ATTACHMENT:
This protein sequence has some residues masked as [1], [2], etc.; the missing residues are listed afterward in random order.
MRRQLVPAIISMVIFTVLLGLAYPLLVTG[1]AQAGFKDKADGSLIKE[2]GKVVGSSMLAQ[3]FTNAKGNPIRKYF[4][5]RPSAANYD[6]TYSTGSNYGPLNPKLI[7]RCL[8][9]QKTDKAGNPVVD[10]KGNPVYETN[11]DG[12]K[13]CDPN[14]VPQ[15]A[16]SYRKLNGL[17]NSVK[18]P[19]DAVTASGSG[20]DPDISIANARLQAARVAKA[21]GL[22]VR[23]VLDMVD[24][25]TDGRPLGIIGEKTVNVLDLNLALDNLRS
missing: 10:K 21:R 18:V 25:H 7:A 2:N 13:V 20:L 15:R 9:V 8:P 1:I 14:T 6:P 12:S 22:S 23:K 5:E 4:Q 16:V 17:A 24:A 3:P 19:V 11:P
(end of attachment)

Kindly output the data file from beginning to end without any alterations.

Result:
This protein sequence has some residues masked as [1], [2], etc.; the missing residues are listed afterward in random order.
MRRQLVPAIISMVIFTVLLGLAYPLLVTG[1]AQAGFKDKADGSLIKE[2]GKVVGSSMLAQ[3]FTNAKGNPIRKYF[4][5]RPSAANYD[6]TYSTGSNYGPLNPKLI[7]RCL[8][9]QKTDKAGNPVVD[10]KGNPVYETN[11]DG[12]K[13]CDPN[14]VPQ[15]A[16]SYRKLNGL[17]NSVK[18]P[19]DAVTASGSG[20]DPDISIANARLQAARVAKA[21]GL[22]VR[23]VLDMVD[24][25]TDGRPLGIIGEKTVNVLDLNLALDNLRS
missing: 10:K 21:R 18:V 25:H 7:A 2:N 13:V 20:L 15:R 9:V 8:P 1:I 14:T 6:P 12:S 22:S 23:K 5:E 4:Q 16:V 17:A 24:A 3:P 19:V 11:P